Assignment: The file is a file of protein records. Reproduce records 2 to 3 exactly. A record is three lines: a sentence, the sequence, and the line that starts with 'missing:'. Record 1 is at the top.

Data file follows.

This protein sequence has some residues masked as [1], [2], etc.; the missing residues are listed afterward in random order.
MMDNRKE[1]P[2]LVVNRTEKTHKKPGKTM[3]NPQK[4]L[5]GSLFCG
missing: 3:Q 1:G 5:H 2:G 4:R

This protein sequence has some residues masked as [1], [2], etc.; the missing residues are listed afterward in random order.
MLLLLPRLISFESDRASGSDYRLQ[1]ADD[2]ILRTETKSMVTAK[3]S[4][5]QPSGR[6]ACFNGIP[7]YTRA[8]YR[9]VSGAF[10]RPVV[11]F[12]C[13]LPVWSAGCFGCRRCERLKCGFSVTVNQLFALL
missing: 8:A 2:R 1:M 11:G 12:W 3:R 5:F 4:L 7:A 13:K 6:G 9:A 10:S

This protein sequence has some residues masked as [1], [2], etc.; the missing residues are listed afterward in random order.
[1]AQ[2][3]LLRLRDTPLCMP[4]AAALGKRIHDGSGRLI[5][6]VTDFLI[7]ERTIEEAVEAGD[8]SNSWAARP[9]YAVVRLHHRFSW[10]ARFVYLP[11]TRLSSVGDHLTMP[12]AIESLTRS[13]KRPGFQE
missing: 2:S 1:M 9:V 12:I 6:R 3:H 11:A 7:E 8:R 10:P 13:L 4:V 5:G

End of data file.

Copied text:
This protein sequence has some residues masked as [1], [2], etc.; the missing residues are listed afterward in random order.
MLLLLPRLISFESDRASGSDYRLQ[1]ADD[2]ILRTETKSMVTAK[3]S[4][5]QPSGR[6]ACFNGIP[7]YTRA[8]YR[9]VSGAF[10]RPVV[11]F[12]C[13]LPVWSAGCFGCRRCERLKCGFSVTVNQLFALL
missing: 8:A 2:R 1:M 11:G 12:W 3:R 5:F 4:L 7:A 13:K 6:G 9:A 10:S

This protein sequence has some residues masked as [1], [2], etc.; the missing residues are listed afterward in random order.
[1]AQ[2][3]LLRLRDTPLCMP[4]AAALGKRIHDGSGRLI[5][6]VTDFLI[7]ERTIEEAVEAGD[8]SNSWAARP[9]YAVVRLHHRFSW[10]ARFVYLP[11]TRLSSVGDHLTMP[12]AIESLTRS[13]KRPGFQE
missing: 2:S 1:M 9:V 12:I 6:R 3:H 11:A 7:E 8:R 10:P 13:L 4:V 5:G